Often, colonialism still determines the unequal relationship between the west and her former colonies. Raw materials being taken from the colonies and processed in the more developed world. The former colonial powers have left their footprint and now, it is up to us all to ensure that everybody can, once again, stand on their own feet.

Anne has found inspiration to make a film in which she can add her contribution to the process for the decolonization of Africa.

While the younger Ethel ties a headscarf for the older Anne, she wonders why it is that Africans don western clothes but the opposite never occurs: The other way around.
“I usually wear Western clothes and the crown is what connects me to my roots, it gives me strength. Why is it rarely the other way around? Would such a crown look good on everybody? Is it because it is African? Is it prejudice?”

If Anne, during the process of tying the scarf, says something her words are silent, only Ethel’s voice is audible in her perfect English. Yes, we are sort of speechless to her questions. Anne Verhoijsen’s film is an answer by retaining the question.

In the work ‘The Other Way Around’ Anne is seen wearing a lemon-yellow cardigan and a crown, which has a large knot on the front. Aesthetically, it does not quite agree with me, but why? Is it that Anne is too old? Too wrinkled? Is it the contrast with her glasses? Is my personal taste for modesty in the way, my Dutch frugality? Am I uncomfortable because it falls outside my western norms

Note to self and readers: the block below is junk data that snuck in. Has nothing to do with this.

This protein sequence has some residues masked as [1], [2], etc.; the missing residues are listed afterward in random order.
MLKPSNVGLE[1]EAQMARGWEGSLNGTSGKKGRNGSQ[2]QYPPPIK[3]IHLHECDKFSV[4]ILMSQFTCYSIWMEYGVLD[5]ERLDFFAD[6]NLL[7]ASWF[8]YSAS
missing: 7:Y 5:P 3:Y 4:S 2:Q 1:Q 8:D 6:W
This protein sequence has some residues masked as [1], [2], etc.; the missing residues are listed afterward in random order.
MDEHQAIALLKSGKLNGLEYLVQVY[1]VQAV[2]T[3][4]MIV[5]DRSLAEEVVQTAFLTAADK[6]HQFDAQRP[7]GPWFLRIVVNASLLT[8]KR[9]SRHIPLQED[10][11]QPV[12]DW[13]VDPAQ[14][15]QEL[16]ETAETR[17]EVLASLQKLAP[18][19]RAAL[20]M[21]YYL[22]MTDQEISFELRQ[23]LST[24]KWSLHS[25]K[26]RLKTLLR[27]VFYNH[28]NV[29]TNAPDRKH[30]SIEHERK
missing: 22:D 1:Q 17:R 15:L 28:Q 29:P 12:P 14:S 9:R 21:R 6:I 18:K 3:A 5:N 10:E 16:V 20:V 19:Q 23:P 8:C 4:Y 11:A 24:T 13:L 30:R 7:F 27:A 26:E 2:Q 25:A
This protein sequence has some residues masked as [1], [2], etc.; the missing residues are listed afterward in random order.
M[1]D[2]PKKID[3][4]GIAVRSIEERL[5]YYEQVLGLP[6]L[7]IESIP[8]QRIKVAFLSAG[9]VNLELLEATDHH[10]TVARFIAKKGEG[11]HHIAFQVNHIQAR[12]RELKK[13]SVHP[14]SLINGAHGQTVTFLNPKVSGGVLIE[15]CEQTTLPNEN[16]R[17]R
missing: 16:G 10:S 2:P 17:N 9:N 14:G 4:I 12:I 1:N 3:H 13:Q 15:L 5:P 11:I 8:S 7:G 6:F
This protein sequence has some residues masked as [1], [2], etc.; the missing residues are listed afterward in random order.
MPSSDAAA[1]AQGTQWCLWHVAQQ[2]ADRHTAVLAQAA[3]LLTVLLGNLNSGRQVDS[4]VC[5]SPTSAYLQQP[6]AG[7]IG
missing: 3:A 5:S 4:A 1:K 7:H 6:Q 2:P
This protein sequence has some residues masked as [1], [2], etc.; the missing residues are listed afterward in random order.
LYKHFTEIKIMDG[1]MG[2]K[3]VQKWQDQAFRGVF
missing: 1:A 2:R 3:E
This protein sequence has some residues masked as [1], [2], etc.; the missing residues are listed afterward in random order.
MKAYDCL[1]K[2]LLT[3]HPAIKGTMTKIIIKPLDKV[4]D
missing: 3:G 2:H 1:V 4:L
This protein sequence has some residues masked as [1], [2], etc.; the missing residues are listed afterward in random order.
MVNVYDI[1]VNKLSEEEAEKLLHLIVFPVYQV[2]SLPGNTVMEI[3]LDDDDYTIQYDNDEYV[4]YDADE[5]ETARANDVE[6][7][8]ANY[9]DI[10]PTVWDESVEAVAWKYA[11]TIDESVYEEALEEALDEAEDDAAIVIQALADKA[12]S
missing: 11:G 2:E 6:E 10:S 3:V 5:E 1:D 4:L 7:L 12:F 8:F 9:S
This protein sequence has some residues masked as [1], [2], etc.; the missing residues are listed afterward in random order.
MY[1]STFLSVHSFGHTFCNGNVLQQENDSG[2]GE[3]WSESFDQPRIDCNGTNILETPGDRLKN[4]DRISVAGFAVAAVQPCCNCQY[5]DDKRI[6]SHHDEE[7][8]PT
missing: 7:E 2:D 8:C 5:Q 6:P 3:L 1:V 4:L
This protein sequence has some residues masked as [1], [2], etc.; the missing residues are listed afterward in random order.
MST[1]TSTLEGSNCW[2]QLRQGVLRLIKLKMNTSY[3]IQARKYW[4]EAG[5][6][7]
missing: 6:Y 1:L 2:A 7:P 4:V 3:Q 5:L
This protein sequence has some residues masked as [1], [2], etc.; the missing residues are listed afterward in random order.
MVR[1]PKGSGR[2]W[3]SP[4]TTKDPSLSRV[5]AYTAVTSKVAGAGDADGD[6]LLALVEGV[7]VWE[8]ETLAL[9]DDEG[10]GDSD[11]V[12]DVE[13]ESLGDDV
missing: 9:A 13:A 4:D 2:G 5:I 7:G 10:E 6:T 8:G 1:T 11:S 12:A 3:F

Ethel’s voice continues like a mantra: “People of all cultures can wear a crown. However, they think: it is not for me; but why not? Perhaps because it is African?” Her innocent questions open up larger, deeper layers. Clothing may seem superficial, for what is fashion on the scale of world problems, but it is precisely in the daily routine that one can read so many things. While many shawls and clothing made of batik fabrics may appear authentically African they are, in reality, produced by Vlisco, a Dutch firm which dates back to 1846. Vlisco is deeply rooted in Dutch colonial history. The fabrics they produced were originally intended for the Indonesian market. However, when they failed to be a success there, Africa came into view and now the company exports the fabrics to the African continent. These are generally expensive fabrics, which are much loved for their beautiful and fade resistant bold colours. While the designs with traditional patterns may look authentic, it was the western designers at Vlisco who conceived all this.

Anne Verhoijsen’s simple, intimate moment reminds us of a common point of contention; even today, clothes in Africa still bear the imprint of the past. And that makes the point of “Why can’t it be the other way around?” so magical. As the artist Vincent Meesen wrote: “We are all ‘the other’ to someone. Difference is the bases of all creation.” So yes, why would we not wear each other’s clothes, stretch the term taste somewhat, try out each other’s values, and let every individual shine. Then we can start decolonizing together.

Hanne Hagenaars, Art criter and curator